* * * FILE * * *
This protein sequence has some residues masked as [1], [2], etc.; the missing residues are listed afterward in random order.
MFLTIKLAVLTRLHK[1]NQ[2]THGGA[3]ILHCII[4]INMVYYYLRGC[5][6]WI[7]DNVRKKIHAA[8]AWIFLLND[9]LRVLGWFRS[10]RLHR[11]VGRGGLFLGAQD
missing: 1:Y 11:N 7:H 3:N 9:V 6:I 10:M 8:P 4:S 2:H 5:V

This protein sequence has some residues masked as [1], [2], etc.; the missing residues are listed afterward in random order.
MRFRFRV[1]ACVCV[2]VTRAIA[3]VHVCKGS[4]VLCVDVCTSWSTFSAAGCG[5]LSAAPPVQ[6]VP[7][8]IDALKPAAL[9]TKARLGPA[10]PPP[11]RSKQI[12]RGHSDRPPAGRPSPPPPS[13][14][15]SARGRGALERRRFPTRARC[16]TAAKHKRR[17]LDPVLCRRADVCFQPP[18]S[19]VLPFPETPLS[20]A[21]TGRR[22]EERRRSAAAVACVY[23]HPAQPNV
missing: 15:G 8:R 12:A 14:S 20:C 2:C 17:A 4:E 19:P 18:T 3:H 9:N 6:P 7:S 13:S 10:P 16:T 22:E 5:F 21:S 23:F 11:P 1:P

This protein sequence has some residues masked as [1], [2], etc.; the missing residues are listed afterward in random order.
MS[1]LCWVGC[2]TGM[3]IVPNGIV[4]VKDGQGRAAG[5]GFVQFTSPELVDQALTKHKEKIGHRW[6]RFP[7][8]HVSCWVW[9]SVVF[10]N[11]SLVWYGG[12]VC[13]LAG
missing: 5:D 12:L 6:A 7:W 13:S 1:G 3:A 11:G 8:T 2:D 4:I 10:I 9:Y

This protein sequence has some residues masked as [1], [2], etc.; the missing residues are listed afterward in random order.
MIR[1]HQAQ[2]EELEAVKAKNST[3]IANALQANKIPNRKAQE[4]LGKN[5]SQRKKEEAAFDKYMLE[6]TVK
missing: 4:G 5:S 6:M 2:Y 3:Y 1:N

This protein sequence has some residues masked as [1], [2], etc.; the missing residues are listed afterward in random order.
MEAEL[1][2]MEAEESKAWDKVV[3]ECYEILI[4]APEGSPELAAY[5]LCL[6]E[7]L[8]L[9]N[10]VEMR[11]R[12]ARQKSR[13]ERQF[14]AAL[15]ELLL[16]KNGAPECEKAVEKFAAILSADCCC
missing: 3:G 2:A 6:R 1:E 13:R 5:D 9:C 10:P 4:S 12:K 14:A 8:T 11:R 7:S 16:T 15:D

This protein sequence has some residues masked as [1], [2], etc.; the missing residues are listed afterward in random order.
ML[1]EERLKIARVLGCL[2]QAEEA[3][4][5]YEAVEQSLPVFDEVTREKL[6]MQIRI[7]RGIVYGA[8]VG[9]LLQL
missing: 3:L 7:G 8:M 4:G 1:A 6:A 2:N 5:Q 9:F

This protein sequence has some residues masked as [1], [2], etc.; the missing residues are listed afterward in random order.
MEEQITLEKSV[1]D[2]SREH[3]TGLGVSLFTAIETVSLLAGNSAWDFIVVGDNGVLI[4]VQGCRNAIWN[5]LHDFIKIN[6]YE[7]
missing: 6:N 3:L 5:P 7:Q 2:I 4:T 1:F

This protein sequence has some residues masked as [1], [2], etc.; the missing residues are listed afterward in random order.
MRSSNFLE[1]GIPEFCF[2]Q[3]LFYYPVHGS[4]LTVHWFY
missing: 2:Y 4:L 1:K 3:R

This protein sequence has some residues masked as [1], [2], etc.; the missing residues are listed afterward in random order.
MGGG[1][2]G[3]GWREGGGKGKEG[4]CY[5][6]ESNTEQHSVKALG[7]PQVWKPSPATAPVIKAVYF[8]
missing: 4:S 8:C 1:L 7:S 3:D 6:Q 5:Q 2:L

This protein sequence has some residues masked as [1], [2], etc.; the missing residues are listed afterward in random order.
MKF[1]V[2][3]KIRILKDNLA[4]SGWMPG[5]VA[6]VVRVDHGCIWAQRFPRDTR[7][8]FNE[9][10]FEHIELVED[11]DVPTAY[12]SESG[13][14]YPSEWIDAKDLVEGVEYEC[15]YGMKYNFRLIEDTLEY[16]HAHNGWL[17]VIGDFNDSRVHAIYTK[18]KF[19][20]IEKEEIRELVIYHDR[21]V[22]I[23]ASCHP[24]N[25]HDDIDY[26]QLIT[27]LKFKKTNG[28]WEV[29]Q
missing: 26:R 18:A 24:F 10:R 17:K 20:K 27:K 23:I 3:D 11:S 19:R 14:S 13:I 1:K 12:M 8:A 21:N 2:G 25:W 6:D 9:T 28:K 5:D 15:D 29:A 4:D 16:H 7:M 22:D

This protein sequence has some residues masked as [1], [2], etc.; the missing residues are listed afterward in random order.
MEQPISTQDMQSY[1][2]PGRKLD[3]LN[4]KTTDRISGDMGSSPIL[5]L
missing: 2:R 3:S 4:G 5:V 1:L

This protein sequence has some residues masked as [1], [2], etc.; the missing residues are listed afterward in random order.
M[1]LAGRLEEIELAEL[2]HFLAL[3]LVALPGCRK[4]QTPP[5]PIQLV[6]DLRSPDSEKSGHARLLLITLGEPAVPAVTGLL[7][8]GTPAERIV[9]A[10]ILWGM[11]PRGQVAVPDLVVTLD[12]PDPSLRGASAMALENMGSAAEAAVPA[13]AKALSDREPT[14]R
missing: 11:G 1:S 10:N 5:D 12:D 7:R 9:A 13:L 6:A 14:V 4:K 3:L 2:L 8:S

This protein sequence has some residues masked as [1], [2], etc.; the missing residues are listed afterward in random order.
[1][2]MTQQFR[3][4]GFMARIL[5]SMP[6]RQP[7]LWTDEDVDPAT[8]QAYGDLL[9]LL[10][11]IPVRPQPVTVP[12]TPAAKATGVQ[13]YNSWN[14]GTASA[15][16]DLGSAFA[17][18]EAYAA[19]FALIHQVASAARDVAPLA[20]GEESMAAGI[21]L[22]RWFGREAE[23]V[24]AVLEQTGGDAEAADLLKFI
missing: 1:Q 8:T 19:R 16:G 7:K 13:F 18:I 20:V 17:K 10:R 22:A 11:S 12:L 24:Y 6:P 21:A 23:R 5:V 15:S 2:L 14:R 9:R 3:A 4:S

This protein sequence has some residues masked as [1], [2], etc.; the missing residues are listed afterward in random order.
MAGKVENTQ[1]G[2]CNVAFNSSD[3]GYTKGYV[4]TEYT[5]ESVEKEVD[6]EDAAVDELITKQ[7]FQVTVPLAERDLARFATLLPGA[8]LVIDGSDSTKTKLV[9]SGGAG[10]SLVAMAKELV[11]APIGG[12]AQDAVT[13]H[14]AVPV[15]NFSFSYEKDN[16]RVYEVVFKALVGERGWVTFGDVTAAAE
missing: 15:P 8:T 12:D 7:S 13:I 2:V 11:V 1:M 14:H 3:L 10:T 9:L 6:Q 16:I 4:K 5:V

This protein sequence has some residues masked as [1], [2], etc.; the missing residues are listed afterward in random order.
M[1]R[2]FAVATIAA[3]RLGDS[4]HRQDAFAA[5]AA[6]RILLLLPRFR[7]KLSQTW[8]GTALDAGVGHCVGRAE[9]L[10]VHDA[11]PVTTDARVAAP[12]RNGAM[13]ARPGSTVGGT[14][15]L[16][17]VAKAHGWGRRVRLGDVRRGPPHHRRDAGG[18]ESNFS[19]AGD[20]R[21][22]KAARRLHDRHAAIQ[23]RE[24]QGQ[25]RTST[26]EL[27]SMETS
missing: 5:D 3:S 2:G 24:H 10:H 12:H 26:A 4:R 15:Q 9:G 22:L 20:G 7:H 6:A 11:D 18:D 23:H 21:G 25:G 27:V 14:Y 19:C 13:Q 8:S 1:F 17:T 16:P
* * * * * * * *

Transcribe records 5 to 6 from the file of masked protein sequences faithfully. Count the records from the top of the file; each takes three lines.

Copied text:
This protein sequence has some residues masked as [1], [2], etc.; the missing residues are listed afterward in random order.
MEAEL[1][2]MEAEESKAWDKVV[3]ECYEILI[4]APEGSPELAAY[5]LCL[6]E[7]L[8]L[9]N[10]VEMR[11]R[12]ARQKSR[13]ERQF[14]AAL[15]ELLL[16]KNGAPECEKAVEKFAAILSADCCC
missing: 3:G 2:A 6:R 1:E 13:R 5:D 9:C 10:P 4:S 12:K 14:A 8:T 11:R 7:S 16:T 15:D

This protein sequence has some residues masked as [1], [2], etc.; the missing residues are listed afterward in random order.
ML[1]EERLKIARVLGCL[2]QAEEA[3][4][5]YEAVEQSLPVFDEVTREKL[6]MQIRI[7]RGIVYGA[8]VG[9]LLQL
missing: 3:L 7:G 8:M 4:G 1:A 6:A 2:N 5:Q 9:F